Our pick: 1.0 TSI 95 FR 5dr

0-62mph: 11 sec
MPG/range: 52.3mpg
CO2 emissions: 123g/km
Seats: 5
Boot: 355 litres
Insurance group: 12E


  • Great to drive
  • Roomy by class standards
  • Strong TSI petrol engines


  • Lots of road noise
  • Resale values could be better
  • Firm ride in FR versions

With the Ford Fiesta now off sale, the Seat Ibiza takes up the mantle as the most engaging small car to drive. Key to that is its steering; it starts off light to suit town driving, before progressively weighting up and providing impressive feedback as your speed builds.

At the same time, the Ibiza is more spacious than many rivals – particularly in the rear seats – and it holds its value better, meaning it will cost you less in the long run.

You do have to put up with quite a lot of road noise, though, and FR versions have a firm ride.

“I was able to stretch out in the Ibiza, because it has more leg room than the Fabia and Polo. All three have similarly shaped boots, but the Ibiza is the only one not available with a height-adjustable boot floor.” – Dan Jones, Reviewer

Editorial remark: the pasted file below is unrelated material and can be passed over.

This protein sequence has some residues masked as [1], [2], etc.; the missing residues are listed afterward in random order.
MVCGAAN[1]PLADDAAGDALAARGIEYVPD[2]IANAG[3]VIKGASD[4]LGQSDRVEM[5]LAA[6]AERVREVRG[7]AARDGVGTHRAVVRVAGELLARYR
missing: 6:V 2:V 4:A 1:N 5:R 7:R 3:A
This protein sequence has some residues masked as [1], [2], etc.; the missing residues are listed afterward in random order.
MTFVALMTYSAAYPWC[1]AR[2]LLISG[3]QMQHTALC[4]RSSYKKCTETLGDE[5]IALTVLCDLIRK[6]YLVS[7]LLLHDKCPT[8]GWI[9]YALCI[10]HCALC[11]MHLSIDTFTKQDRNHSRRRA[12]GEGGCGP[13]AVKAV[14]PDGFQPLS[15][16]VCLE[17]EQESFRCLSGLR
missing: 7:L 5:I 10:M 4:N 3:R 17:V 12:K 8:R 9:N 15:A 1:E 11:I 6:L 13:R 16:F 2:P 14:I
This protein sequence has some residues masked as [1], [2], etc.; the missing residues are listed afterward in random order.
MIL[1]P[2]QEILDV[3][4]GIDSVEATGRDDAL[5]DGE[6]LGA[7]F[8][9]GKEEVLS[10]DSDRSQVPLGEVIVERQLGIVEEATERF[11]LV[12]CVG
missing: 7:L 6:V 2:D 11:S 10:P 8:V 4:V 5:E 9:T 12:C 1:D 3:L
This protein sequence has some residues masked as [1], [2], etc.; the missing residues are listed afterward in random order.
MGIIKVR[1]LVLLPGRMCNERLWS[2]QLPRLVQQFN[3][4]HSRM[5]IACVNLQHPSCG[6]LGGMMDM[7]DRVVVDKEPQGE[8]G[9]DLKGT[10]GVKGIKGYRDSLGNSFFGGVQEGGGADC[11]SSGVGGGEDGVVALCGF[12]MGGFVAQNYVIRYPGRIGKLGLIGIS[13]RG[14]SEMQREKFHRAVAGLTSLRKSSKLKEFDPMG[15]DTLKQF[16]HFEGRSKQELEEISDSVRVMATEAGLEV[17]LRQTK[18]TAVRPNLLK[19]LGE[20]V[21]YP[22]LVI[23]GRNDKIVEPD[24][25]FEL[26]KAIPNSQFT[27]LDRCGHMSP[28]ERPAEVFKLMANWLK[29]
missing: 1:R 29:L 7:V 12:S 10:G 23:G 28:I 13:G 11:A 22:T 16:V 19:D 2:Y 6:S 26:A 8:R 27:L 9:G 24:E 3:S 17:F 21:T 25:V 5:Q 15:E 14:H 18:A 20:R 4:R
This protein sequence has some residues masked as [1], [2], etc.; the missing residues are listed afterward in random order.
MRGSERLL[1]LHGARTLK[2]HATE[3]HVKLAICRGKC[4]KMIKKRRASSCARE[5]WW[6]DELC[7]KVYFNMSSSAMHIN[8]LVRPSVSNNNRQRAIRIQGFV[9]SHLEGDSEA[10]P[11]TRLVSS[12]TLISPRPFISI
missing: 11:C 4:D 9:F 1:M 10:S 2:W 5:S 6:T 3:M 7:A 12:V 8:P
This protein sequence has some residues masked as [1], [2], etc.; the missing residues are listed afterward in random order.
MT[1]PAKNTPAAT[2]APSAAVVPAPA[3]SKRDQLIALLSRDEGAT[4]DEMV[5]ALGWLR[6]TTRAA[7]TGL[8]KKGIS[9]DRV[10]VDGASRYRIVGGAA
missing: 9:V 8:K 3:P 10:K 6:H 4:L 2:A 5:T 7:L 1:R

Read our in-depth Seat Ibiza review

Our pick: 30 TFSI Sport 5dr

0-62mph: 9.7 sec
MPG/range: 51.4mpg
CO2 emissions: 124g/km
Seats: 5
Boot: 335 litres
Insurance group: 20E


  • Smooth ride and tidy handling
  • Relatively quiet at higher speeds
  • Very slow depreciation


  • Cheaper trims not well equipped
  • Mini feels much plusher inside
  • Peugeot 208 offers more for less money

Now in its second generation, Audi's smallest car combines a smooth and well controlled ride with reassuring handling. Plus, it does a fine job of delivering peace and quiet, even at motorway speeds.

It’s also roomy enough for two adults to sit comfortably in the back. And there’s even a spacious boot, remedying one of the criticisms of the first-generation Audi A1.

However, while there are some nice touches, the interior doesn’t feel significantly classier than the cheaper and closely related Volkswagen Polo's, which is why the A1 goes no higher on this list.